The enemy? HCV - the hepatitis C virus. Affecting an estimated 200 million people worldwide, this chronic and potentially fatal disease claimed more than 700,000 lives in 2013 due to cancer and other complications caused by the virus. Hepatitis C resides predominantly in the liver, which is where most of the damage to a victim's health is done. HCV's death toll is on the rise in recent years, and is up over 73% from fatalities seen in the 1990's. With no vaccine currently on the market, rising mortality rates, and a reputation as the leading cause of liver transplants in medicine today, HCV is a growing problem that has caught public attention.
This article tells the story of the many biotech firms that are combating the disease and working towards a cure for hepatitis C. This fight against the deadly virus is not the only war being waged in the space, however. This article will also describe the war between these drug manufacturers to research the best medicines, get their product to the most afflicted customers, and all the while to get rich in the process.
Although the competition is fierce and business is cutthroat in the biotech industry, the overall goal is a moral one: to wipe hepatitis C off the face of the Earth - for good. With the added potential for incredible profit, you can be sure doctors and scientists alike will work tirelessly to find a way to have a cure accessible to all. Investors, meanwhile, can get a piece of the action by owning shares in these battle-hardened companies fighting each other for the top spot in the market. The question is, which one will come out victorious in the end? The answer may not be as clear on the surface.
Liver War Timeline: 1991 - 2014
With HCV becoming an increasingly public threat came a heightened awareness and medical response to combat it. 1991 saw the first shot fired in the fight - Schering-Plough's (now Merck (NYSE:MRK)'s) Intron A, which acted as a makeshift warning system to non-afflicted cells in the body. Cells affected by the virus would use Intron A to flag themselves as sick cells, and cells adjacent to it would heighten their defenses to help prevent spreading. Unfortunately, Intron A did not result in many patients clearing the virus during treatment.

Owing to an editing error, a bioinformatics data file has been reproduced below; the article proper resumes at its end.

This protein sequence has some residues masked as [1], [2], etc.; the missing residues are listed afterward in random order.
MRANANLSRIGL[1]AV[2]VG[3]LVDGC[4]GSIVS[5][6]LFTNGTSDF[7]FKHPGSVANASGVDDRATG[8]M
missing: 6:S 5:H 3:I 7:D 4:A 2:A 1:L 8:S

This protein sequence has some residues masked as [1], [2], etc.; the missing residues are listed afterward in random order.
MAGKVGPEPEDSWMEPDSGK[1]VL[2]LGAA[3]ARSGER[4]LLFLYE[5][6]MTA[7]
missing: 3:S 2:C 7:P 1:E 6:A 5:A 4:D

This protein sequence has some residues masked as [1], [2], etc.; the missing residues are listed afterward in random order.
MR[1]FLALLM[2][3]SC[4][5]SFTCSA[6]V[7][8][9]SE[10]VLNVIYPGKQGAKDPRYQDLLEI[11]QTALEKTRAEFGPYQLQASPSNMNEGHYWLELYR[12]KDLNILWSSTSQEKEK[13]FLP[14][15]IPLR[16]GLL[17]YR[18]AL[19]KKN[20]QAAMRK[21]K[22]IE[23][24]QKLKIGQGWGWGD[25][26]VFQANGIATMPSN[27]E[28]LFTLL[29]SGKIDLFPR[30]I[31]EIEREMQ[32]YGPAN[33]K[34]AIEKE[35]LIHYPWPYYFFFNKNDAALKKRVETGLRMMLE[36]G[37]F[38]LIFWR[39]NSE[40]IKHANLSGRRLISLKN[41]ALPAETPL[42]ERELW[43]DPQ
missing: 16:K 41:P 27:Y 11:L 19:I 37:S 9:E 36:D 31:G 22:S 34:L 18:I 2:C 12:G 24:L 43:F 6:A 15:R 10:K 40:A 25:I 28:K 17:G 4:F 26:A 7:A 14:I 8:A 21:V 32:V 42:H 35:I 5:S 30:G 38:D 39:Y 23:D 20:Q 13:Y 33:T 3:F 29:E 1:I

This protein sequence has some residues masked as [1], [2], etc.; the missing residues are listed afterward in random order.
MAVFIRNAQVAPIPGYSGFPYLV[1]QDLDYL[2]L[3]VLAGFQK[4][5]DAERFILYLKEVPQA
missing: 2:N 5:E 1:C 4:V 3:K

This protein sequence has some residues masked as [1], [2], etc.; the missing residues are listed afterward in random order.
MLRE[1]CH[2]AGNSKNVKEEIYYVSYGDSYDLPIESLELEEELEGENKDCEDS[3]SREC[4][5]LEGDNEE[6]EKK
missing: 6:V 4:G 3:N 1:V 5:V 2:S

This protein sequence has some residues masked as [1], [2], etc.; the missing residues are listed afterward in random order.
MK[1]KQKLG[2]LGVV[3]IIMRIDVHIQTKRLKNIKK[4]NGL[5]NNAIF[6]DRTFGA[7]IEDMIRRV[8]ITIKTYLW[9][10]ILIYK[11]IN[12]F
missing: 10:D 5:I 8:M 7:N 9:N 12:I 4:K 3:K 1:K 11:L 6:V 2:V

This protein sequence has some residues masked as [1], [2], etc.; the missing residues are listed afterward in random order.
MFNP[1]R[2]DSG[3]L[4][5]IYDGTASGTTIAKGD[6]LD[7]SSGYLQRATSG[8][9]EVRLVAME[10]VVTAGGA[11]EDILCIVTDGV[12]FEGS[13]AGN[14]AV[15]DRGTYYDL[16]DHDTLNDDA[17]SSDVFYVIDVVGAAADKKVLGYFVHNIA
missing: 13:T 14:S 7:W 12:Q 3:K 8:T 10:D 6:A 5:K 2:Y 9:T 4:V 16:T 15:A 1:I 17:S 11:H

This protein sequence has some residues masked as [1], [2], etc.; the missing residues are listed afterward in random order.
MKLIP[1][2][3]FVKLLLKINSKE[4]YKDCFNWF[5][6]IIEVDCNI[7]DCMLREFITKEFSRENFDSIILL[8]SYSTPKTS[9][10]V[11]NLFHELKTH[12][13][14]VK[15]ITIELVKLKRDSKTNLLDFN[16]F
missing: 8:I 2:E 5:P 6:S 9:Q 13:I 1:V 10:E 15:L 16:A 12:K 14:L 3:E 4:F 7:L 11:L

The next year, in 1992, the United States ordered a nationwide test of its blood supply to cull the virus from its blood banks. This helped to significantly reduce HCV spreading from blood transfusions at hospitals and other medical centers - a good first step domestically.
The late 90's came with the first generation of serious weapons rolled out to combat the virus, with Merck's Rebetol (ribavirin) coming to market in 1998. This drug partnered with Intron A to treat chronic hepatitis C in patients with compensated liver disease. Although somewhat effective, these methods weren't ideal for patients, with injections required for proper use and flu-like side effects during treatment. Genetech, a rival firm, increased competition in the space around the turn of the millennium with its roll out of Pegasus and co-Pegasus, a combination therapy mirroring the effects of Merck's existing treatment.
This level of production was sustained for just under a decade, with no new breakthroughs coming to market. It wasn't until early 2011 that another step was made against HCV, and it came with a salvo of 2 new drugs coming to market. Merck continued its relative dominance of the HCV market and announced a new approach to counter the disease - protease inhibitors.
Protease inhibitors bind to the virus's protein producers to prevent the affected cells from creating more of itself, thereby blocking future spreading throughout the body. Merck's newly released version went by the trade name Victrelis, and was used in combination with previously released ribavirin and Intron A. Just ten days after this new introduction, a second protease inhibitor drug came to market under the name Incivek, produced by Vertex Pharmaceuticals (NASDAQ:VRTX) in partnership with Johnson & Johnson (NYSE:JNJ). New, large-cap players had come to the HCV table even in the new generation of treatment, which kept competition fierce.
In 2013, Johnson & Johnson came to market on its own with Olysio, which showed the most efficacy with genotype 1 of the hepatitis C virus, its most common form. Vertex was left behind in its partnership with J&J, and was forced to discontinue sales of Incivek due to lack of demand. Casualties of the HCV war weren't just affected patients, but companies trying to find its cure, as well.